Who’s who in the burgeoning listed non-bank sector

Non-bank sector ASX lenders lending BNPL buy now pay later
More non-bank lenders are eyeing ASX listings as the BNPL space becomes crowded.

More non-bank lenders are clamouring to list on the ASX, but is it a harbinger of a permanent new banking paradigm or a sign the bull market is nearing a peak?

We’re not talking about the buy now pay later (BNPL) sector, which has become a crowded ASX-listed cohort in its own right.

Rather, the attention has focused on the slew of lenders (generally unsecured) to the consumer and small business sectors, offered digitally via funky misspelt names such as Prospa, Plenti and Harmoney.

The business models vary, but in the main it’s the type of lending the increasingly risk-averse banks won’t touch. But that’s not to say it’s a bad business if you get the credit decisioning right.

Not surprisingly, many of them have cobbled together BNPL offerings to elevate their sex appeal to investors.

Lending and BNPL hybrid

Latitude Financial (ASX: LFS) last month showed the virtue of persistence by listing on its third attempt, after raising $200 million in the year’s biggest float to date.

Run by former Australia Post chief and former National Australia Bank (ASX: NAB) senior executive Ahmed Fahour, Latitude claims to be the country’s third biggest unsecured lender – ahead of the ANZ Bank (ASX: ANZ) and his former bank employer.

Formerly known as GE Finance, Latitude is best known for its business-to-business-to-consumer model, a.k.a Harvey Norman style ‘no interest’ point-of-sale deals.

But while the company has signed up 2.77 million customers across 3,400 participating retailers, the bulk of its revenue is still derived from net interest income rather than merchant commissions, late fees and such.

As Livewire Markets’ Angus Kennedy notes, Latitude’s strong merchant relationships also pose a weakness, because the company is competing with both the banks for loans and BNPL companies for the instalment business.

“Continuing financial success will rely on whether it can develop and commercialise new products or enhance existing products in order to compete with the conveyor belt of technology backed financing solutions constantly emerging,” he said.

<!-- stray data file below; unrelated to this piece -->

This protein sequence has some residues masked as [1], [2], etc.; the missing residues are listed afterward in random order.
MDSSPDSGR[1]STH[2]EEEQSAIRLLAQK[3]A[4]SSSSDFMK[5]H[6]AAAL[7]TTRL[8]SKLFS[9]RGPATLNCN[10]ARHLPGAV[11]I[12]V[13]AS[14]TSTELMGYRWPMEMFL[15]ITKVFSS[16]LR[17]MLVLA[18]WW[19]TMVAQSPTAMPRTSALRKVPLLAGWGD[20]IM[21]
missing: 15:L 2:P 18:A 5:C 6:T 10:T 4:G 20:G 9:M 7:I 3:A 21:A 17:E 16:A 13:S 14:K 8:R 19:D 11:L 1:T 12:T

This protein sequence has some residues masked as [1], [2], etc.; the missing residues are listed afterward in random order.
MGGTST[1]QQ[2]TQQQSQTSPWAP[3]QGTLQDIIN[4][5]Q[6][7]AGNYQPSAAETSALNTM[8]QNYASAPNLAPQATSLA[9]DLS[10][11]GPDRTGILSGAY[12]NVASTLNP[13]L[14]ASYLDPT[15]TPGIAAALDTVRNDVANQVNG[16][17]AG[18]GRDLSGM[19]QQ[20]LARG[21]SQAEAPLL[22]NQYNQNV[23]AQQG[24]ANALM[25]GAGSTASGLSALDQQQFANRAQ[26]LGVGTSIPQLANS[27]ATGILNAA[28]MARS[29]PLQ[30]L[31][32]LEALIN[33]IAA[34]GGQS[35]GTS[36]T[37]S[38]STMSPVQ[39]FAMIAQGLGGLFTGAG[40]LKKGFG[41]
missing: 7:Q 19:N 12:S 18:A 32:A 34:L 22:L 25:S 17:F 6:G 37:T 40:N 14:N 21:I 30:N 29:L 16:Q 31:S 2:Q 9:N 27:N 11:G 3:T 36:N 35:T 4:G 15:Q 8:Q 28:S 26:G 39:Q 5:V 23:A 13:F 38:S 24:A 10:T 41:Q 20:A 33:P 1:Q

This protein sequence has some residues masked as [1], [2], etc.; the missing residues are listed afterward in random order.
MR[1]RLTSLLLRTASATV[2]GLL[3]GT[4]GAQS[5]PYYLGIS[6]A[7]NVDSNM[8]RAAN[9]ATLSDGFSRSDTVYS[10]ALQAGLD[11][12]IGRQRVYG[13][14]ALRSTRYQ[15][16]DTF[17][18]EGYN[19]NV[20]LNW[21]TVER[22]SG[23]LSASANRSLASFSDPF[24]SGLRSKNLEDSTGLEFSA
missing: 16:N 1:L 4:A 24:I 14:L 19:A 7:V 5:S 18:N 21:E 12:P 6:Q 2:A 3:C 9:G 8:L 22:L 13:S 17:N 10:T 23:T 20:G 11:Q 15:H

Latitude’s initial public offering (IPO) followed that of its nearest non-bank rival – Liberty Financial (ASX: LFG) in December last year.

Liberty’s business is slanted to home lending, which accounts for 70% of its $12 billion loan book.

In February, the company reported a better than expected December (first) half underlying profit of $117 million, up 58%. On the back of that, management upped the full year prospectus forecast from $165 million to “in excess of” $200 million.

Latitude and Liberty are valued at $2.45 billion and $2.25 billion, respectively.

Peer-to-peer lending

Among the smaller cap players, the New Zealand-based Harmoney (ASX: HMY) listed in November 2020 after raising $92.5 million. Not to be confused with e-Harmony, Harmoney used to play Cupid between compatible borrowers with lenders under a ‘peer to peer’ model but has since pivoted to funding loans off its own bat.

Harmoney’s “new generation” behavioural credit decisioning tools means it’s confident enough about its tools to lend up to $70,000 unsecured over three to five years, with the loans averaging $25,000.

In a trading update, the company reported a 60% post-pandemic surge in lending to new customers in the March quarter, to NZ$44 million (A$40.8 million).

The self-proclaimed number one online lender to small business, Prospa Group (ASX: PGL) in late April said loan originations had returned to pre-pandemic levels. Fleshing this out, third (March) quarter was flat on a year-on-year basis, but 20% up on December quarter levels.